Run cp -R ~cs61c/labs/sp12/07 lab07 to copy this lab to your current directory.
If you recall, matrices are 2-dimensional data structures wherein each data element is accessed via two indices. To multiply two matrices, we can simply use 3 nested loops, assuming that matrices A, B, and C are all n-by-n and stored in one-dimensional column-major arrays:
for (int i = 0; i < n; i++)
for (int j = 0; j < n; j++)
for (int k = 0; k < n; k++)
C[i+j*n] += A[i+k*n] * B[k+j*n];
Matric multiplication operations are at the heart of many linear algebra algorithms, and efficient matrix multiplication is critical for many applications within the applied sciences.
In the above code, note that the loops are ordered i, j, k. If we examine the innermost loop (k), we see that it moves through B with stride 1, A with stride n and C with stride 0. To compute the matrix multiplication correctly, the loop order doesn't matter. However, the order in which we choose to access the elements of the matrices can have a large impact on performance. Caches perform better (more cache hits, fewer cache misses) when memory accesses exhibit spatial and temporal locality. Optimizing a program's memory access patterns is essential to obtaining good performance from the memory hierarchy.
Sometimes, we wish to swap the rows and columns of a matrix. This operation is called a "transposition" and an efficient implementation can be quite helpful while performing more complicated linear algebra operations. The transpose of matrix A is often denoted as AT.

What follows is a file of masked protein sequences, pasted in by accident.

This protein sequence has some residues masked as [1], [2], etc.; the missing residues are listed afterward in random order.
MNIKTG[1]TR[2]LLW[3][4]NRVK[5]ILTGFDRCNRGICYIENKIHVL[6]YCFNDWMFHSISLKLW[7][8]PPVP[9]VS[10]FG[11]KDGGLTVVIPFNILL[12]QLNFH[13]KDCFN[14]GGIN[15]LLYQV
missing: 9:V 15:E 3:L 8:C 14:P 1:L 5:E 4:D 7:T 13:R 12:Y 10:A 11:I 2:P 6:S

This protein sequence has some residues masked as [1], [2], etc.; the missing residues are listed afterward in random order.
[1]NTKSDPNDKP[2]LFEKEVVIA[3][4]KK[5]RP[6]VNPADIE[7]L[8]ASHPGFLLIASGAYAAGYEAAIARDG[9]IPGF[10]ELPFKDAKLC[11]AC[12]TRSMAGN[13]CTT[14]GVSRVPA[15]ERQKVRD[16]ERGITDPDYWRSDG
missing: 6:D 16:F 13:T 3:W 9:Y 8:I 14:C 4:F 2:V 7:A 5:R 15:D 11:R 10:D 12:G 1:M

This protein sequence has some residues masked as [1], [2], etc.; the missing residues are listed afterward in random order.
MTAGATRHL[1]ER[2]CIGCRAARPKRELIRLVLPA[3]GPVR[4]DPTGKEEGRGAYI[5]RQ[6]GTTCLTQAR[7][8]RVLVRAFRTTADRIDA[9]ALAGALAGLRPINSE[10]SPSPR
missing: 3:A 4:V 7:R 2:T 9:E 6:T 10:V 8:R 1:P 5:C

In the above code for matrix multiplication, note that we are striding across the entire A and B matrices to compute a single value of C. As such, we are constantly accessing new values from memory and obtain very little reuse of cached data! We can improve the amount of data reuse in the caches by implementing a technique called cache blocking. More formally, cache blocking is a technique that attempts to reduce the cache miss rate by improving the temporal and/or spatial locality of memory accesses. In the case of matrix transposition we consider performing the transposition one block at a time.
In the above image, each block Aij of matrix A is transposed into its final location in the output matrix. With this scheme, we significantly reduce the magnitude of the working set in cache at any one point in time. This (if implemented correctly) will result in a substantial improvement in performance. For this lab, you will implement a cache blocking scheme for matrix transposition and analyze its performance. As a side note, you will be required to implement several levels of cache blocking for matrix multiplication for Project 3.
Note that it is important here that we use the '-O3' flag to turn on compiler optimizations. The makefile will run matrixMultiply twice. Copy the results somewhere so that you do not have to run this program again and use them to help you answer the following questions:
Checkoff: Be prepared to explain your responses to the above questions to your TA.
Compile and run the naive matrix transposition implemented in transpose.c (make sure to use the '-O3' flag: gcc -o transpose -O3 transpose.c).
Checkoff: Show and explain your code to your TA. Answer the questions in part c above and then run your code with a block size of 30-by-30 to verify your algorithm works.